I delayed writing about the queer mysteries of Lammas until after I attended the Coph Nia festival, a gathering for queer pagan men at Four Quarters Interfaith Sanctuary in Artemas, Pennsylvania. I’m glad I did, as the gathering helped to illuminate the Mysteries of this part of the journey of the Wheel, which concern the first harvest, the miracles of bread and beer that arise from that harvest, and the power and importance of home and family.
Lammas is also known as Lughnasadh, or “the funeral games of Lugh,” but the games are not to honor the Celtic solar god known as Ildannach (“the many-skilled”). They are, instead, for his foster mother, Taltiu of the Fir-Bolg, the People of the Spear. For Lugh was a child of two tribes: the Tuatha de Dannan and the Fomorians, his parents slain and their infant son spirited away by the sea god Mannanan MacLir (much as the wise Merlin would do with the infant Arthur Pendragon some time later).
Taltiu raised Lugh as her own and later sacrificed herself by expending the last of her strength in digging up all the stones from the fields of Eiru (Ireland) to make them fertile and bountiful: the gift of a queen and mother to her people and her child to ensure a bountiful harvest. The same harvest in which her sacrifice is honored.
In the Queer Mysteries, we have gone from illumination, to revelation (coming out), through ecstasy to pride, the claiming and using of power. Now comes the time to harvest what has been sown through the use of that power.
The queer relationship with family is often fraught, due to the necessary step of separation, of seeking queer identity outside of the family. While many more of our people find acceptance and love in the families in which they were raised, there is still a time of seeking and, like all mature adults, a time to create a new family of one’s own.
We all need connection, but members of the queer community tend to lack models and means to find, build, and maintain those connections. For the longest time, there was only the heteronormative model of monogamous marriage—a goal of equality that is now available or in sight for many people. Some openly defied this goal—along with other norms—but the threat of the plague years of HIV and AIDS tended to suppress free and open expressions of love and sexuality. It was not only silence that equaled death, but connection.
So our exploration of other kinds of families tended to focus on safety and support. We cannot know how the fiery flowering of Gay Pride would have unfolded without this terrible challenge. It may have closed some doors, but opened up others, inspiring the queer community to find new ways to love and support each other, when no one else would. We became caretakers, advocates, protectors, and educators, amongst other things.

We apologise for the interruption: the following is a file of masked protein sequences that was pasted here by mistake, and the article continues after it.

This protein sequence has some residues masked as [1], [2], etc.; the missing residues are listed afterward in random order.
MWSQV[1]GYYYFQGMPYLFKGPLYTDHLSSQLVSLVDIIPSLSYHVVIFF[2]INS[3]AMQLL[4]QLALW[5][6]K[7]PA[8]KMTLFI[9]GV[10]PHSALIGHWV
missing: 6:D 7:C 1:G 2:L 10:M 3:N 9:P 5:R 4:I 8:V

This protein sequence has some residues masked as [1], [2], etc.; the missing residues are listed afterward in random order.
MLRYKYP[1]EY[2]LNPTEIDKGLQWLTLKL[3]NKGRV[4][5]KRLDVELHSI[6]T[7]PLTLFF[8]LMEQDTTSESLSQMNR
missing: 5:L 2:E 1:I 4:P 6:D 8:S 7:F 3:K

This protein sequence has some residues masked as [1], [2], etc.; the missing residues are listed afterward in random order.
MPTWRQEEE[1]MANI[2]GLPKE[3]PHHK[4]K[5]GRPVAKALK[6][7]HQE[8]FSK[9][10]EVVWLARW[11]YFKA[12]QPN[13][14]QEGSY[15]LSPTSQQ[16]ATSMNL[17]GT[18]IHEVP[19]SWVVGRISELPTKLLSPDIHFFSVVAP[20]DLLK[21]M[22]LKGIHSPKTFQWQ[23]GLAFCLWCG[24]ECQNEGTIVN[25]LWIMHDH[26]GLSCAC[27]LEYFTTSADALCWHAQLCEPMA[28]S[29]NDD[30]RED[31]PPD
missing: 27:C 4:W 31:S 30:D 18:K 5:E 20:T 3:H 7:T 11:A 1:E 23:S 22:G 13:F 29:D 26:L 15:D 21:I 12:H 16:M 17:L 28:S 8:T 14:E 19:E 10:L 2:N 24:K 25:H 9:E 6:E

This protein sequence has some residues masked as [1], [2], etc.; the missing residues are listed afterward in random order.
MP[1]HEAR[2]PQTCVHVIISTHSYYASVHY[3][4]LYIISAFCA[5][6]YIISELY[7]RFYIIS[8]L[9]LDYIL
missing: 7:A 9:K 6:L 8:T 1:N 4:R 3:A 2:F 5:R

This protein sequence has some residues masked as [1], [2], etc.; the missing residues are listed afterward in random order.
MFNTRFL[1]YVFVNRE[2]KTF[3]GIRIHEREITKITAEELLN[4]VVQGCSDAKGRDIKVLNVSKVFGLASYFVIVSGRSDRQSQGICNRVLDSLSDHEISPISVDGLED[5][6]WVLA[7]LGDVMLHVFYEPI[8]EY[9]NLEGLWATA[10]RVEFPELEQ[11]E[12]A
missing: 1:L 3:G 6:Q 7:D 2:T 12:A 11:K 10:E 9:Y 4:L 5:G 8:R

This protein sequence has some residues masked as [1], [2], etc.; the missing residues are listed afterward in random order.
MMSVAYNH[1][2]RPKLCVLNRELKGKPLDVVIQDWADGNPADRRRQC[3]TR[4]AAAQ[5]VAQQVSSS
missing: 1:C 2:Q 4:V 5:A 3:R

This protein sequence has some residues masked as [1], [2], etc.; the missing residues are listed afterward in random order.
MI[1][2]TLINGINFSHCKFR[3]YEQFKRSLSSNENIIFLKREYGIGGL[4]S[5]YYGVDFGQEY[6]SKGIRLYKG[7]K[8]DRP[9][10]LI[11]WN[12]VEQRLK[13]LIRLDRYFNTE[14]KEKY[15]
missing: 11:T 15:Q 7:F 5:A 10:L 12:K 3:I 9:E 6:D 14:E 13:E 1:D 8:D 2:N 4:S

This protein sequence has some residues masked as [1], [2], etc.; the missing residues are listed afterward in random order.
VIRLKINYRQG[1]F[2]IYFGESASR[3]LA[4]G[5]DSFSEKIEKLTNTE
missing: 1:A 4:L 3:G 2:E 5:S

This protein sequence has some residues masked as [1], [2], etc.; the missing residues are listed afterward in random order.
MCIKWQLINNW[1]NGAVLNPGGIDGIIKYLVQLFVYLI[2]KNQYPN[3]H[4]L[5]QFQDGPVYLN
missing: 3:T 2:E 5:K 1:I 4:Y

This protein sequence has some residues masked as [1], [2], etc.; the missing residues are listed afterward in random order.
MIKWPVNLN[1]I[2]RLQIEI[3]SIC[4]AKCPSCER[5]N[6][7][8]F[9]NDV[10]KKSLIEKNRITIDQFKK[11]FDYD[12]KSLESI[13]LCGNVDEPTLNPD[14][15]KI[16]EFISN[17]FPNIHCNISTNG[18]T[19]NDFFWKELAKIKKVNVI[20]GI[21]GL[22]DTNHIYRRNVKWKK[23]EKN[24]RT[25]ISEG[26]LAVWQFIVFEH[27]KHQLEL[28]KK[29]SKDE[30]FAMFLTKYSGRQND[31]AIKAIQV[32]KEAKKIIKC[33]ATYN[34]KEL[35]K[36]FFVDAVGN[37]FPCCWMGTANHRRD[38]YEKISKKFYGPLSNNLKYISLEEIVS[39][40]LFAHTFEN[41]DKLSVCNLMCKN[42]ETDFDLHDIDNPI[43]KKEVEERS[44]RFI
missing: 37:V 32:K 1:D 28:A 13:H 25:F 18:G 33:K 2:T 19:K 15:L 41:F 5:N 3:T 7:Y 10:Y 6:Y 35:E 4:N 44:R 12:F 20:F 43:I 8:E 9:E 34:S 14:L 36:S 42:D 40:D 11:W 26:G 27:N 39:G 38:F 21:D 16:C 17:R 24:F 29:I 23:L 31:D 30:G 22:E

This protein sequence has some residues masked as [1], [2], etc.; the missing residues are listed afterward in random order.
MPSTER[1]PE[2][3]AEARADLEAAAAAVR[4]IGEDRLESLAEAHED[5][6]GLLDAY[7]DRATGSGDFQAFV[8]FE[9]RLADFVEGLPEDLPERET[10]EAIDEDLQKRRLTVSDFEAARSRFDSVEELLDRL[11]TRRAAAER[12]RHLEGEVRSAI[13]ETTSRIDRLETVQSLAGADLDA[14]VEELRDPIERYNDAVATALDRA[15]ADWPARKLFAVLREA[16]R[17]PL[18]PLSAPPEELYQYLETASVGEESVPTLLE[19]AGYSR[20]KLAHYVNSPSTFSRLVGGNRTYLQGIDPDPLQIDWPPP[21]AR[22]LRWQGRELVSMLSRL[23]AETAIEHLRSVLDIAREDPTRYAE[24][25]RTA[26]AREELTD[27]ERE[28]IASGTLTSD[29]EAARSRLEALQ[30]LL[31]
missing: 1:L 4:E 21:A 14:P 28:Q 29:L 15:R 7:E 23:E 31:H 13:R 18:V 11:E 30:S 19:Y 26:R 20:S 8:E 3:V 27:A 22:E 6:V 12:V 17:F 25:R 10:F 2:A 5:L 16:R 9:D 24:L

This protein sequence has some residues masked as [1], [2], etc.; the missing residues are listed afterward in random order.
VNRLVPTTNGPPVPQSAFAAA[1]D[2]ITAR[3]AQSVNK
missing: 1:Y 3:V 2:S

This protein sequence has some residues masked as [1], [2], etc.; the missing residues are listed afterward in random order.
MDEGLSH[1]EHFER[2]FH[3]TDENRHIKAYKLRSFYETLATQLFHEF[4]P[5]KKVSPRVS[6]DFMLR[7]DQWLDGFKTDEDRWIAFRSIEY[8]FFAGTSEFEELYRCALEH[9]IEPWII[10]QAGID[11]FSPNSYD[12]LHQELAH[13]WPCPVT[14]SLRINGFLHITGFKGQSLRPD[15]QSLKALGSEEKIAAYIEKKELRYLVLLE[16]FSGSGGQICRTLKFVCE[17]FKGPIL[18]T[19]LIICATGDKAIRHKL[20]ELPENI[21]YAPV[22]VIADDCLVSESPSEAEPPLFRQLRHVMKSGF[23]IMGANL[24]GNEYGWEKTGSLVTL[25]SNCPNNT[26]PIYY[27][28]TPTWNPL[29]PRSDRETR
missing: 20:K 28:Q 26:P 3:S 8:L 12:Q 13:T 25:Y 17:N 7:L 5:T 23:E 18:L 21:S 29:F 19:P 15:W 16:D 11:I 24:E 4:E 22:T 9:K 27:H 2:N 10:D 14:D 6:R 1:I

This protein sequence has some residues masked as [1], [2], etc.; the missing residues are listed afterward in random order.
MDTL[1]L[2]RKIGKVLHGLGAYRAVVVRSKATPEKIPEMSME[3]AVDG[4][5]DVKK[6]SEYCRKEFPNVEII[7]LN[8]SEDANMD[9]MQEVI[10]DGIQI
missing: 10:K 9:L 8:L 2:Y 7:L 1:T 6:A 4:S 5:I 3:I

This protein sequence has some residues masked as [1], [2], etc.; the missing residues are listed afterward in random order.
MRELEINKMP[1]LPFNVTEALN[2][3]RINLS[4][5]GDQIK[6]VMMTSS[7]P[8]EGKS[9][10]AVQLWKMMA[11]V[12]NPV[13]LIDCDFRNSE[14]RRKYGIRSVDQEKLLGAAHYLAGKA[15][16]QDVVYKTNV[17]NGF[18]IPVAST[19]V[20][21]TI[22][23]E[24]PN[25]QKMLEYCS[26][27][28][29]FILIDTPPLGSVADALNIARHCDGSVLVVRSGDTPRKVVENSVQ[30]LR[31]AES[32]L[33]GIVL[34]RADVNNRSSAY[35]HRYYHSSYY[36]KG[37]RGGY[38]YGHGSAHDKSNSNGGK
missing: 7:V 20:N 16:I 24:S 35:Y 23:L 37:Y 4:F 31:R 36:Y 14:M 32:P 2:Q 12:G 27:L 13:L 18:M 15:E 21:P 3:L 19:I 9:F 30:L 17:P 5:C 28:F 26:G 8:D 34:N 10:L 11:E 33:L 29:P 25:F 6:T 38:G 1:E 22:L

“Family” is a loaded word, particularly for queer people, who so often in the past experienced rejection and exile from the families that raised them. That is less and less the case (although it still happens far too often) but even those fortunate enough to retain good relations with the family that raised them—as I have—are still faced with challenges: What does “family” mean to us, and how to we choose to define it?
It is another area in which queer people often forge their own path. Some may choose the heteronormative model of the “nuclear family,” a monogamous, committed couple, often raising children, but that is by no means the only option. Indeed, many queer people have adopted the expression “family of choice” to reflect their own decision to create new families in configurations that suit them, pointing out the fact most take for granted that all families are by choice: We choose to built together, to stay together, to manage together, celebrate together, to be together, in whatever way works for us. That’s true of all people, but the difference is that the “default” model is not as pervasive with queer people as it is for mainstream culture.
Thus, in my experience, have I encountered families ranging from same-sex married couples (with or without children, biological or adopted) through a dizzying spectrum of polyamory including Vs, triads, quads, tribes, and other “polycules.” There are leather families and kink families and faerie communes and intentional communities and so very much more. All of the successful ones have taken the Mystery of the first harvest—sowing the seeds, nurturing their growth, harvesting them, and transforming them into things to nourish body, mind, and spirit—and applied it to the sacred work of their lives and the lives of those they love, those they choose. It is not easy work, far from it, but important work rarely is. It is sacred work, necessary work, and a part of the maturing process where we transition in our journey of the Mysteries from we to me to us again.